By Tiyese Jeranji for Spotlight• 16 August 2021
When renowned geneticist Prof Michèle Ramsay is not building knowledge of African genomic diversity and working on decoding clues for genetic susceptibility to disease, she is knitting a ‘Covid blanket’. Spotlight spoke to her about her passion for genetics, the complexities of genome editing and how she copes with Covid-19.
As a child, South Africa’s Prof Michèle Ramsay never dreamt of a future in academia or receiving an “Oscar in Science”. Instead, she was interested in climbing trees and pretending they were spaceships.
By the time she started her first year at the University of Stellenbosch, Ramsay had lived in four countries — South Africa (Vereeniging), Mexico, Canada and the United Kingdom. Her father was an engineer and the family followed him to where his work took him. It is these experiences that gave Ramsay valuable insight into the diversity of people and which shaped her worldview.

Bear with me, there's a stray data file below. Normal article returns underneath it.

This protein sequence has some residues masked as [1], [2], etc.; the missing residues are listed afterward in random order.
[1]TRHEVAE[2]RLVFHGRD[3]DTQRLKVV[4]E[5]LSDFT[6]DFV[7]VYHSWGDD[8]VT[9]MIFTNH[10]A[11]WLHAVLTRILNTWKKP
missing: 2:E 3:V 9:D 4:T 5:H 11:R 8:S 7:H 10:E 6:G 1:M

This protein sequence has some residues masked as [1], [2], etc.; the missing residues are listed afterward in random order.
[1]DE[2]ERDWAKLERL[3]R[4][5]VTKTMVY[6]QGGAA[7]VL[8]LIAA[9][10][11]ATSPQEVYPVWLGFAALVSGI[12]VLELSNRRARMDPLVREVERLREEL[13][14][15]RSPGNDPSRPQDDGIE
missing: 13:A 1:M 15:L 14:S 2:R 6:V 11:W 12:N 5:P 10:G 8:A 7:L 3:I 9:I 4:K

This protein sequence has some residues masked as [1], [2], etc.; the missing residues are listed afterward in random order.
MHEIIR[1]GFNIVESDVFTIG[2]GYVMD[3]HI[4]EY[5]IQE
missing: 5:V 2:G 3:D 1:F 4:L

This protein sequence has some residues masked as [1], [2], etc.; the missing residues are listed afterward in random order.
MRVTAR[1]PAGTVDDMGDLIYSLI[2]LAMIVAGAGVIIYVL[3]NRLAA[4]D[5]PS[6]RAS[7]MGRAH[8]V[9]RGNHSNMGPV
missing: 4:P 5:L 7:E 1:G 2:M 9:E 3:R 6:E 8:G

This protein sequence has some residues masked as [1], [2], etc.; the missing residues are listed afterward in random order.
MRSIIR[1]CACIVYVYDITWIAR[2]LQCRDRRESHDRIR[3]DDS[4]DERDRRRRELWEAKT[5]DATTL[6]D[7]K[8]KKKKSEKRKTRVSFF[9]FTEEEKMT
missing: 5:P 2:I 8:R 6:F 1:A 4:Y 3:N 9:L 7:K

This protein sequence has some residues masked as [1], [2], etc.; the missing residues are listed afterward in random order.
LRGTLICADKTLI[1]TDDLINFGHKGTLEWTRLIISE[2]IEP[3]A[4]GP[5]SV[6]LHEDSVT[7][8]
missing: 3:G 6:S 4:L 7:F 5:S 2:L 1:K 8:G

Today, Ramsay is a professor of human genetics and director of the Sydney Brenner Institute for Molecular Bioscience at Wits University. Last year, Ramsay won the National Science and Technology Forum-South32 Lifetime Achievement Award for pioneering genomic medicine approaches in Africa, and for leading a transcontinental study to search for factors that contribute to diseases among people living on the African continent. The awards are dubbed the “Oscars of Science”.
Genetics: A passion is born